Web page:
Art Markets Latest to be Regulated

OFAC encourages art sellers to implement a sanctions compliance program

From November, the art world will be the latest sector to come under regulatory scrutiny, with the U.S. Treasury Department releasing an advisory suggesting that sanctions will be placed on those involved in the sales of art.

The advisory, from the Treasury’s Office of Foreign Asset Control (OFAC), stated that the lack of transparency and high degrees of confidentiality in large-amount art transactions make the market enticing for individuals and entities engaged in illegal financial activities. 

As such, galleries, museums, and other market participants have been advised to introduce enforcement programs to reduce such risks.


With thousands of art works and billions of dollars changing hands each year, the art world is at potentially rife with high-risk activities such as money laundering, hidden transactions, concealed identities, and the creation of shell companies. Couple that with the sector’s high lack of transparency, and the excessive confidentiality involved in large-scale art transactions, and you have all the vulnerabilities required for covert criminal activities. 

In the advisory, the OFAC claimed that shell companies and intermediaries are often used for the acquisition, holding, selling, and payment of artworks, and that blacklisted persons or organisations could use high-value artwork transactions to enter American financial networks.

As a result of these illegal activities, the new sanctions aim to stop criminals from manipulating the vulnerabilities of the industry by emplacing strategies to stop those involved from hiding their identity and concealing criminal activities from law enforcement authorities and regulators.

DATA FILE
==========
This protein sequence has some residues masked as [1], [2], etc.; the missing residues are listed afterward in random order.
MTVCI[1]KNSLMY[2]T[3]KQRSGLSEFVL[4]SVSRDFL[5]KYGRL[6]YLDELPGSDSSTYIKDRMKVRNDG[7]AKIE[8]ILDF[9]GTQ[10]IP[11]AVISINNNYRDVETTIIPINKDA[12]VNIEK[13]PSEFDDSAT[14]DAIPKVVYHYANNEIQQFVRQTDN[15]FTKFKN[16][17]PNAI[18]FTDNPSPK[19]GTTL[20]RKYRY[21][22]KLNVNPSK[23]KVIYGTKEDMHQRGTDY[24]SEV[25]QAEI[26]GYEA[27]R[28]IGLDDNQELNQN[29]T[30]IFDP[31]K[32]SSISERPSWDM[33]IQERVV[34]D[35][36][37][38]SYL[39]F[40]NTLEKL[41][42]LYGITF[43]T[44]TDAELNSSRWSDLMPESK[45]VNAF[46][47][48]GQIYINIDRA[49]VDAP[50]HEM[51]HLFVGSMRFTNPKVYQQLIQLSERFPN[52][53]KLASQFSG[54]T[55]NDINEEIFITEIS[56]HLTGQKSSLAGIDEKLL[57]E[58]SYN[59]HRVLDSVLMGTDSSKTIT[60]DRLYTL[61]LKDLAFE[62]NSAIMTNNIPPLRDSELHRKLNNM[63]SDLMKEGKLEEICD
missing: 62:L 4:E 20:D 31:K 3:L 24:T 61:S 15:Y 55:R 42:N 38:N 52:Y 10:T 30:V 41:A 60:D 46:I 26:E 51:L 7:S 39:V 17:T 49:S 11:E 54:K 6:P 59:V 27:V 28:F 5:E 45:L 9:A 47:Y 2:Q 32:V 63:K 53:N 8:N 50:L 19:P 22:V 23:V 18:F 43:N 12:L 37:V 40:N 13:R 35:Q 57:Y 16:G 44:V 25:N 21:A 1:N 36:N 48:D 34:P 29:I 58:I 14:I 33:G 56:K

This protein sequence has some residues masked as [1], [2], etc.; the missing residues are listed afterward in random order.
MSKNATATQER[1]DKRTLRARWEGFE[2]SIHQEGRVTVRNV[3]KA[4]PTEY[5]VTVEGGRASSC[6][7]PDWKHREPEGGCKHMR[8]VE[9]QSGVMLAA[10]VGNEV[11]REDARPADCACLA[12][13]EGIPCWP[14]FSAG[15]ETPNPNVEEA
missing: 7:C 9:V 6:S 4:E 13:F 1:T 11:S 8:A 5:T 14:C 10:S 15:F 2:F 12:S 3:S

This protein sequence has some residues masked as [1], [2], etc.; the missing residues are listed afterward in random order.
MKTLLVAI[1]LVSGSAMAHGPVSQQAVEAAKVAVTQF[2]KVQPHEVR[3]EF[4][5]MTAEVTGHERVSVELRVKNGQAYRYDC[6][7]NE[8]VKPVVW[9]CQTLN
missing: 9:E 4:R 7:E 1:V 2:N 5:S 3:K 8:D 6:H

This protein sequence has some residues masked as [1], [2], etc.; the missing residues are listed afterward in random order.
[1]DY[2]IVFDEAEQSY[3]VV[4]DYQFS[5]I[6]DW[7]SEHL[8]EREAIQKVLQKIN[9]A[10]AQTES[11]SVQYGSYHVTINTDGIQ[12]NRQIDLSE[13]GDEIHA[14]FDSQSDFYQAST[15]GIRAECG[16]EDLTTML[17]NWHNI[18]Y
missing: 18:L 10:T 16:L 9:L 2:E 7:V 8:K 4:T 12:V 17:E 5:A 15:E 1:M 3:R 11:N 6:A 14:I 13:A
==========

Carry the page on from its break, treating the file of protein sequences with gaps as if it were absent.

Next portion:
With the US Treasury Department vowing to monitor the situation ever more closely, art galleries, museums, private collectors, auction firms, agents and brokers will need to respond to the strict regulations – a challenging feat for a sector which has, thus far, experienced little in the way of regulation. 

The new sanctions will also cover trade involving blacklisted individuals, especially should the work be deemed an investment asset or an exchange mechanism for financial assets such as cash, gold, or cryptocurrencies. 


Fortunately, software leaders such as iSPIRAL have already developed advanced solutions to help companies involved in art transactions deal with the new sanctions. 

Chief amongst these solutions is RegTek+, state-of-the-art software which automatically ensures any business stays in line with the ever-changing regulations. Which allows those in the art world to comply with any and all regulations and sanctions, and focus on what really matters. 

Artboard 1

Related Articles